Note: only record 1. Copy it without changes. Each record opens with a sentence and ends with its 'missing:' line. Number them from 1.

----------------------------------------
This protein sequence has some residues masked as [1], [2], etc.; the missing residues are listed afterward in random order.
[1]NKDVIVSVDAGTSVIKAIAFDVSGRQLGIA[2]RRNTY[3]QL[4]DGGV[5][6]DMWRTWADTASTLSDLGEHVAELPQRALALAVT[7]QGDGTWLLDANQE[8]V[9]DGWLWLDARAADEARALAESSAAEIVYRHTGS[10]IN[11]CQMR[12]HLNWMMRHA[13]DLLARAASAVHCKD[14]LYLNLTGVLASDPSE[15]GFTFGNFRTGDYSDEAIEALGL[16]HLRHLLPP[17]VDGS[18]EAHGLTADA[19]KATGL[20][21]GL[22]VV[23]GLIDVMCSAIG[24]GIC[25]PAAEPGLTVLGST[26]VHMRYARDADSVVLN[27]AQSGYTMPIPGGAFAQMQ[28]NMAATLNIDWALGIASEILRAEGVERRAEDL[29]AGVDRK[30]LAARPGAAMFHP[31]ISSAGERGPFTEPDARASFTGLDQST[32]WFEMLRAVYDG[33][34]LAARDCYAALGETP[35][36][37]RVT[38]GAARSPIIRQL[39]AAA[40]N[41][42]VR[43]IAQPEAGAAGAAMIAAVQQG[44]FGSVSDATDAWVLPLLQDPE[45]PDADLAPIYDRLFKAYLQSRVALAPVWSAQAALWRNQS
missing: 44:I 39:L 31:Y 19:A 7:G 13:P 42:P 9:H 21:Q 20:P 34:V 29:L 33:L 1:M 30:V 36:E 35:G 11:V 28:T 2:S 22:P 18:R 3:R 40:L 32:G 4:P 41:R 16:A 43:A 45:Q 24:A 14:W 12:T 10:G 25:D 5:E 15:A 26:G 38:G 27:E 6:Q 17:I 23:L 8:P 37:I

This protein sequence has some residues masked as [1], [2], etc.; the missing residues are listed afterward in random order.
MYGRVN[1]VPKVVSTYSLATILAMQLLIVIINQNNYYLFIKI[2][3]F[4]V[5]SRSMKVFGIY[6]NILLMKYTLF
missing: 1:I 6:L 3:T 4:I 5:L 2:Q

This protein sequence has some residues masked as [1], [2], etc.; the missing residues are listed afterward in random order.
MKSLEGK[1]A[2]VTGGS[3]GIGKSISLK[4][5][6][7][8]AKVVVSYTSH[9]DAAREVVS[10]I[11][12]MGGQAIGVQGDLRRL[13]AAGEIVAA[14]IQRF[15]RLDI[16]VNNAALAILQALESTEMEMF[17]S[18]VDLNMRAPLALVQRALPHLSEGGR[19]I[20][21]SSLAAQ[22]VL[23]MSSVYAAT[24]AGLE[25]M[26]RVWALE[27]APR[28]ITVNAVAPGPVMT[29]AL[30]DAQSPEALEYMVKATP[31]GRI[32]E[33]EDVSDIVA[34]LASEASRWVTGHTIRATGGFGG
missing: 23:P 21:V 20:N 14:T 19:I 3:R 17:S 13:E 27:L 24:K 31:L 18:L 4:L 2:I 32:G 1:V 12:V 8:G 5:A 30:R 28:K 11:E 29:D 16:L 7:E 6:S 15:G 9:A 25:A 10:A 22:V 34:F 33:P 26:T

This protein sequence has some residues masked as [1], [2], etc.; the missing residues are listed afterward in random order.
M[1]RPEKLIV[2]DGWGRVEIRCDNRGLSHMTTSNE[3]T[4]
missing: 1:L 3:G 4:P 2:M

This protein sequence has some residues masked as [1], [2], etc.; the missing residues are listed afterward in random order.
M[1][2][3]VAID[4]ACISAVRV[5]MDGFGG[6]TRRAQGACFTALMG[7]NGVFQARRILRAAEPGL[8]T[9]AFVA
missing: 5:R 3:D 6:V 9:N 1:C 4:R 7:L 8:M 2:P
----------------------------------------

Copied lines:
This protein sequence has some residues masked as [1], [2], etc.; the missing residues are listed afterward in random order.
[1]NKDVIVSVDAGTSVIKAIAFDVSGRQLGIA[2]RRNTY[3]QL[4]DGGV[5][6]DMWRTWADTASTLSDLGEHVAELPQRALALAVT[7]QGDGTWLLDANQE[8]V[9]DGWLWLDARAADEARALAESSAAEIVYRHTGS[10]IN[11]CQMR[12]HLNWMMRHA[13]DLLARAASAVHCKD[14]LYLNLTGVLASDPSE[15]GFTFGNFRTGDYSDEAIEALGL[16]HLRHLLPP[17]VDGS[18]EAHGLTADA[19]KATGL[20][21]GL[22]VV[23]GLIDVMCSAIG[24]GIC[25]PAAEPGLTVLGST[26]VHMRYARDADSVVLN[27]AQSGYTMPIPGGAFAQMQ[28]NMAATLNIDWALGIASEILRAEGVERRAEDL[29]AGVDRK[30]LAARPGAAMFHP[31]ISSAGERGPFTEPDARASFTGLDQST[32]WFEMLRAVYDG[33][34]LAARDCYAALGETP[35][36][37]RVT[38]GAARSPIIRQL[39]AAA[40]N[41][42]VR[43]IAQPEAGAAGAAMIAAVQQG[44]FGSVSDATDAWVLPLLQDPE[45]PDADLAPIYDRLFKAYLQSRVALAPVWSAQAALWRNQS
missing: 44:I 39:L 31:Y 19:A 7:G 13:P 42:P 9:H 21:Q 20:P 34:V 29:L 33:L 1:M 30:V 36:E 35:G 11:V 28:T 2:S 22:P 18:R 3:R 40:L 32:G 4:P 41:R 16:A 43:A 45:Q 24:A 14:W 12:T 10:G 25:D 5:E 15:A 26:G 38:G 27:E 6:Q 17:I 23:L 8:P 37:I